(Don't expect the image to have anything to do with the subject, I just wanted to give you a visual)
Like most people that I know, I have struggled with my self esteem. I am on familiar terms with feelings of inadequacy, perceptions of not being interesting, judging myself as not good enough to be an artist, or as just weird. When I was a young adult, I was arrogant and imagined I was superior to most people. As I got older I realised this was a way of coping with my actual feelings of inferiority. I have tried to heal those sensitivities through therapy, accomplishments and even positive thinking.
I came to not really like the expression 'self esteem'. Not only because I couldn't seem to 'get' it, but because it seemed to have connotations of an almost smugness, as if self esteem and humility are antipathetic. It seemed to have an attitude of 'I can do anything and be anything and have anything.' And as I grew older and a bit wiser it was becoming apparent that this was simply not true.
Instead of what I understood as self esteem I began to work with self acceptance and self forgiveness.
In his book, Robert Ohotto differentiates between what he calls self esteem and soul esteem. I find this contrast illuminating. He says that self esteem has to do with outer confirmation of one's worth, by success, social status, doing well etc. All well enough, but how resilient is anything dependent on others' opinions? - others who even when well meaning are not reliable (meaning that their opinions are not reliable).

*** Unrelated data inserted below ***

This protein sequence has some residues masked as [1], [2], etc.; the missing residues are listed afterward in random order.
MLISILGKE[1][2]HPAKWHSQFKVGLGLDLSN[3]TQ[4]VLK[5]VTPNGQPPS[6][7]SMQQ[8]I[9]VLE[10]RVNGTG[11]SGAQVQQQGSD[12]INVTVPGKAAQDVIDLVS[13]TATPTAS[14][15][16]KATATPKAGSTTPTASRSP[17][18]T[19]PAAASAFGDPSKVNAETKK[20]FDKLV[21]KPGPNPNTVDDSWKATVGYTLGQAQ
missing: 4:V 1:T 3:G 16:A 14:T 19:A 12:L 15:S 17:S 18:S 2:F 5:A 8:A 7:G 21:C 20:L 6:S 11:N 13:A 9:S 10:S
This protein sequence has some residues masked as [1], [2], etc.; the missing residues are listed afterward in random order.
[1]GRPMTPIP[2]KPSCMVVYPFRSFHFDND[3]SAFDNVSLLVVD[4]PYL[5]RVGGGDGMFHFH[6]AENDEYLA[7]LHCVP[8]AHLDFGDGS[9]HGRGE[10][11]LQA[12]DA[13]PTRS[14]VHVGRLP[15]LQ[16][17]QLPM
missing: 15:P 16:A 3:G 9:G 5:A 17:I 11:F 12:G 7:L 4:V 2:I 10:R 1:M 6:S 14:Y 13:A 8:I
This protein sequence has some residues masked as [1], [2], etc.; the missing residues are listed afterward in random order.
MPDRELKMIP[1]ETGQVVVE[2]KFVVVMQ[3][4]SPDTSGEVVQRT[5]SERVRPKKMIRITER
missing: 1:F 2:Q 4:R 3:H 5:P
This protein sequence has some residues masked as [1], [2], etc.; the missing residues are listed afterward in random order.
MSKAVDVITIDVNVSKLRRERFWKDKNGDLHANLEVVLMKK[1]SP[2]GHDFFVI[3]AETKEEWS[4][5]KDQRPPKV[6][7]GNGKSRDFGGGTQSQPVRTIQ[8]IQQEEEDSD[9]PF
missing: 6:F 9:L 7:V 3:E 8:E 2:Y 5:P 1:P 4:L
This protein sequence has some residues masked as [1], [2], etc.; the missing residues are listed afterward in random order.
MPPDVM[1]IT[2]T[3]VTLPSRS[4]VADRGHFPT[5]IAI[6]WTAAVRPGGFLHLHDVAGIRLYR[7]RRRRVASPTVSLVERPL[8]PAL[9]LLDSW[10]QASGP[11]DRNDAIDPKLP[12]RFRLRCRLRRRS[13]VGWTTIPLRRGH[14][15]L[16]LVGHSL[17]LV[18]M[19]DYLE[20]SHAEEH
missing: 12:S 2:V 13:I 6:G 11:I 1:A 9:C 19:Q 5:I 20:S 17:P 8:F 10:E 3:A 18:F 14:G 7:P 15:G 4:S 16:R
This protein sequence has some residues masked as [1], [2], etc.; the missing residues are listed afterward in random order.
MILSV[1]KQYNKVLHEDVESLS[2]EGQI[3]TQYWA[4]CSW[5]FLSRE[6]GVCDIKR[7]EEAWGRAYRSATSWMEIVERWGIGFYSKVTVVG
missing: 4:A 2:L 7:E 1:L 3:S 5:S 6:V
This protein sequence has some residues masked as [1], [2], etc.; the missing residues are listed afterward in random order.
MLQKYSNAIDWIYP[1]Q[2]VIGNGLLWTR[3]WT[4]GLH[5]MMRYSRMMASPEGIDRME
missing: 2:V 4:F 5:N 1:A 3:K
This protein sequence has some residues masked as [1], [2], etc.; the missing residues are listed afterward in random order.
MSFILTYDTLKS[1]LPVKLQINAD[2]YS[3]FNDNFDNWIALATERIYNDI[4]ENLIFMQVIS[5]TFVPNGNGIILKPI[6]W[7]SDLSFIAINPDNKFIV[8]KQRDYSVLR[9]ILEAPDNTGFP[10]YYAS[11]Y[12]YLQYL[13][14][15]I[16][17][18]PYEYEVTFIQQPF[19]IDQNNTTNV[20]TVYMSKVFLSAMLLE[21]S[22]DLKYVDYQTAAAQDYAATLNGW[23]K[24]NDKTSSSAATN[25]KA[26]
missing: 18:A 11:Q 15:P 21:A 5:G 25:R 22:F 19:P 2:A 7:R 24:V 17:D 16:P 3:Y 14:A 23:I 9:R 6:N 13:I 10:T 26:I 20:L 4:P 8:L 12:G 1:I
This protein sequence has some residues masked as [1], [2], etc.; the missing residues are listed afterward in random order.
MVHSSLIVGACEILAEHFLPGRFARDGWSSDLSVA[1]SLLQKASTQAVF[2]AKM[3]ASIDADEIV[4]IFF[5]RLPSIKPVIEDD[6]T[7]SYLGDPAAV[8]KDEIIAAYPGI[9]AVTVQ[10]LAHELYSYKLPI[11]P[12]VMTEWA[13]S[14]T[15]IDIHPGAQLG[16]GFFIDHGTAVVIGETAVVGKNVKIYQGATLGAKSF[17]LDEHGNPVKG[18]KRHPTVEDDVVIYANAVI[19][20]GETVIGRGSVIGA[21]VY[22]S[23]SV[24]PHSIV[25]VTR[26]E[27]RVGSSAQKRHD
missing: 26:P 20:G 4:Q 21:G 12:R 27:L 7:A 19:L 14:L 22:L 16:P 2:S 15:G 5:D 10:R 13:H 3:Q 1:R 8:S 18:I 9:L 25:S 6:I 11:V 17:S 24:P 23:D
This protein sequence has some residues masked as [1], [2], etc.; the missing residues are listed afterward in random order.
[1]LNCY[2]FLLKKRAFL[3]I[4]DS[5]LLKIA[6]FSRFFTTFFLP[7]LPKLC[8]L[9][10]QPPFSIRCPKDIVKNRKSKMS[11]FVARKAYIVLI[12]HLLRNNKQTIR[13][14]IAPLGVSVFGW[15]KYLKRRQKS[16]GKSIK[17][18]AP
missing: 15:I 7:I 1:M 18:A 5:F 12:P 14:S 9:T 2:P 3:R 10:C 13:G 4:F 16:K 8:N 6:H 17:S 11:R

My interest is in redefining self esteem (taken from Robert Ohotto's definition of soul esteem). A definition based on what is True and changeless. That all living beings have innate worth, and that worth is unchanging and equal. I am not worth more or less than anyone else.
How about that? A Radical concept. But if I look deeply I see that it is True. If someone is more successful, more beautiful, more stylish, it does not actually effect their or my inherent worth.
My worth (and theirs) remains the same. No matter what I do or they do.
How about that?